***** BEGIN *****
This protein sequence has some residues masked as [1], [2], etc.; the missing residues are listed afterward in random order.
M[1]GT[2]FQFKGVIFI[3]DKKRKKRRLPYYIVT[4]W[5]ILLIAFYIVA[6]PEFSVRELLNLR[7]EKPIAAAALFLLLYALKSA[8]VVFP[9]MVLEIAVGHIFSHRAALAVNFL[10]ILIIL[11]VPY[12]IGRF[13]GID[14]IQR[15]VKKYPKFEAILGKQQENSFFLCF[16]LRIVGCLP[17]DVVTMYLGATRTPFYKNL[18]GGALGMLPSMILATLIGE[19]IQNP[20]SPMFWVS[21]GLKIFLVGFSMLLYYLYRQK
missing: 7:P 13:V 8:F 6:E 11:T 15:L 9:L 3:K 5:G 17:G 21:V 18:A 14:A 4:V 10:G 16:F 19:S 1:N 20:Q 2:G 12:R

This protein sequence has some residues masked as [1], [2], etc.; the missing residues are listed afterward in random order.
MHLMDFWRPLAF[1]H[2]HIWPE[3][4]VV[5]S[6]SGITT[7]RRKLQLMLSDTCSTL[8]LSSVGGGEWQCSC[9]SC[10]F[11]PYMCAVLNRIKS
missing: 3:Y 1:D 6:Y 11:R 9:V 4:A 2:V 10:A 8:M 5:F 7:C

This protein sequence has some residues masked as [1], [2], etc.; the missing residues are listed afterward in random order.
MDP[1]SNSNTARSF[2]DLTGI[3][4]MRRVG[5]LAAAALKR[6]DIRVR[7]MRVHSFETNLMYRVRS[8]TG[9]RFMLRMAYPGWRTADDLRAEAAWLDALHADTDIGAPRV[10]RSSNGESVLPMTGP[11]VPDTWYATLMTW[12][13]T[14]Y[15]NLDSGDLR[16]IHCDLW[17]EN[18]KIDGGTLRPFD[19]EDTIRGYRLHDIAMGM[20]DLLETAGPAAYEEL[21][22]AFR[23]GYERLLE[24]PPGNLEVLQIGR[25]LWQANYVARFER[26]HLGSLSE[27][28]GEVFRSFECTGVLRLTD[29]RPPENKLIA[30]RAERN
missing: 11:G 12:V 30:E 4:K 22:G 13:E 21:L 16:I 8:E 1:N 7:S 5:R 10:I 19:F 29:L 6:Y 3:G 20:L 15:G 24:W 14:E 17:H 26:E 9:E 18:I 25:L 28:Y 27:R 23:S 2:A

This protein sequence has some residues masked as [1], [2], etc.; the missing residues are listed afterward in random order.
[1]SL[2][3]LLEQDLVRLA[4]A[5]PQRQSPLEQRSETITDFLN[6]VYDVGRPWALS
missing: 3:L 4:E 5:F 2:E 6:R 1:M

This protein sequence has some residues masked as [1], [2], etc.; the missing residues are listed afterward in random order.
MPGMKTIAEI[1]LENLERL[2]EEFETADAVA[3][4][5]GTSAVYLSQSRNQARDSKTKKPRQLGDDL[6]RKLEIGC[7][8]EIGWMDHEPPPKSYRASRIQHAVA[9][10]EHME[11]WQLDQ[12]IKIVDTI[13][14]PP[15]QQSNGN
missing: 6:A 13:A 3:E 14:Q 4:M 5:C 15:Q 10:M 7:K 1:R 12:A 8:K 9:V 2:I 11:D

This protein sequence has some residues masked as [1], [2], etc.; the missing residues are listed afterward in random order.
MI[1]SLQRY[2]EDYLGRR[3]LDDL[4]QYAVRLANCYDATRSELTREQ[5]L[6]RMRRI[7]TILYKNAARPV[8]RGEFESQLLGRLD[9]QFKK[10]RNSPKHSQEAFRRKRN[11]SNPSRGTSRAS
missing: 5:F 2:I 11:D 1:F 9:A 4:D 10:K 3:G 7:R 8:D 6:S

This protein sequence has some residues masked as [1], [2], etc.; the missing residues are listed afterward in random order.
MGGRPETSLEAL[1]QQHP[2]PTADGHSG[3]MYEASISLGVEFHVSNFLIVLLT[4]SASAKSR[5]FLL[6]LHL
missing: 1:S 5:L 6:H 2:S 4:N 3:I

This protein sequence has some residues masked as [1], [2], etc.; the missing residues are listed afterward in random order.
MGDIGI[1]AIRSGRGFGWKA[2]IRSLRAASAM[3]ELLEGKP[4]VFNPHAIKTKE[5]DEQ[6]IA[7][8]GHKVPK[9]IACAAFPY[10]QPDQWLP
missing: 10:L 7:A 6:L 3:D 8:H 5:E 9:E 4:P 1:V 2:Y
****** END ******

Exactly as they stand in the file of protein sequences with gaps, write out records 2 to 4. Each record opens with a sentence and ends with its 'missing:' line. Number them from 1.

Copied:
This protein sequence has some residues masked as [1], [2], etc.; the missing residues are listed afterward in random order.
MHLMDFWRPLAF[1]H[2]HIWPE[3][4]VV[5]S[6]SGITT[7]RRKLQLMLSDTCSTL[8]LSSVGGGEWQCSC[9]SC[10]F[11]PYMCAVLNRIKS
missing: 3:Y 1:D 6:Y 11:R 9:V 4:A 2:V 10:A 8:M 5:F 7:C

This protein sequence has some residues masked as [1], [2], etc.; the missing residues are listed afterward in random order.
MDP[1]SNSNTARSF[2]DLTGI[3][4]MRRVG[5]LAAAALKR[6]DIRVR[7]MRVHSFETNLMYRVRS[8]TG[9]RFMLRMAYPGWRTADDLRAEAAWLDALHADTDIGAPRV[10]RSSNGESVLPMTGP[11]VPDTWYATLMTW[12][13]T[14]Y[15]NLDSGDLR[16]IHCDLW[17]EN[18]KIDGGTLRPFD[19]EDTIRGYRLHDIAMGM[20]DLLETAGPAAYEEL[21][22]AFR[23]GYERLLE[24]PPGNLEVLQIGR[25]LWQANYVARFER[26]HLGSLSE[27][28]GEVFRSFECTGVLRLTD[29]RPPENKLIA[30]RAERN
missing: 11:G 12:V 30:E 4:K 22:G 13:E 21:L 16:I 8:E 1:N 7:S 5:R 10:I 19:F 29:L 6:Y 3:G 20:L 15:G 24:W 14:E 17:H 26:E 9:E 18:I 25:L 28:Y 27:R 23:S 2:A

This protein sequence has some residues masked as [1], [2], etc.; the missing residues are listed afterward in random order.
[1]SL[2][3]LLEQDLVRLA[4]A[5]PQRQSPLEQRSETITDFLN[6]VYDVGRPWALS
missing: 3:L 4:E 5:F 2:E 6:R 1:M